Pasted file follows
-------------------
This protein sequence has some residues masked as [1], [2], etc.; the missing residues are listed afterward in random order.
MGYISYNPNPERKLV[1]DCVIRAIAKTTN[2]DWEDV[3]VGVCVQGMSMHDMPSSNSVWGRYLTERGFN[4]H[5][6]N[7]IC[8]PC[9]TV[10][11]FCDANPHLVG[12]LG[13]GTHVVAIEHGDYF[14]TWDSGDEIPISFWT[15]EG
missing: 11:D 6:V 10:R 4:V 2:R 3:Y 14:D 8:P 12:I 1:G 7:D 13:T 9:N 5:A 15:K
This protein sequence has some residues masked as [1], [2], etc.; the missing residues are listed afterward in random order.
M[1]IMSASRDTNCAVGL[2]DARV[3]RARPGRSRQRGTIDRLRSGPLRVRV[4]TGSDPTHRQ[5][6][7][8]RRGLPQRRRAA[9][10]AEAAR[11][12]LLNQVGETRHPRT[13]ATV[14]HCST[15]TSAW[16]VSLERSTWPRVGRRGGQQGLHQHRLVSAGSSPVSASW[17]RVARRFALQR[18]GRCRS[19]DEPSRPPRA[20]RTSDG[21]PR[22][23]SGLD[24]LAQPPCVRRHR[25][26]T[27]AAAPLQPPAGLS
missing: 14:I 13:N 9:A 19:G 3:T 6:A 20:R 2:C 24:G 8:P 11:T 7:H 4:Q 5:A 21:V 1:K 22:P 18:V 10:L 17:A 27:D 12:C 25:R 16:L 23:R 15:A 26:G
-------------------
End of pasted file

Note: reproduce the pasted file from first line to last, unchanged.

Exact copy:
This protein sequence has some residues masked as [1], [2], etc.; the missing residues are listed afterward in random order.
MGYISYNPNPERKLV[1]DCVIRAIAKTTN[2]DWEDV[3]VGVCVQGMSMHDMPSSNSVWGRYLTERGFN[4]H[5][6]N[7]IC[8]PC[9]TV[10][11]FCDANPHLVG[12]LG[13]GTHVVAIEHGDYF[14]TWDSGDEIPISFWT[15]EG
missing: 11:D 6:V 10:R 4:V 2:R 3:Y 14:D 8:P 12:I 1:G 7:D 13:T 9:N 5:A 15:K
This protein sequence has some residues masked as [1], [2], etc.; the missing residues are listed afterward in random order.
M[1]IMSASRDTNCAVGL[2]DARV[3]RARPGRSRQRGTIDRLRSGPLRVRV[4]TGSDPTHRQ[5][6][7][8]RRGLPQRRRAA[9][10]AEAAR[11][12]LLNQVGETRHPRT[13]ATV[14]HCST[15]TSAW[16]VSLERSTWPRVGRRGGQQGLHQHRLVSAGSSPVSASW[17]RVARRFALQR[18]GRCRS[19]DEPSRPPRA[20]RTSDG[21]PR[22][23]SGLD[24]LAQPPCVRRHR[25][26]T[27]AAAPLQPPAGLS
missing: 14:I 13:N 9:A 19:G 3:T 6:A 20:R 2:C 24:G 8:P 11:T 7:H 4:Q 5:A 21:V 1:K 22:P 18:V 10:L 17:A 27:D 12:C 25:R 16:L 23:R 15:A 26:G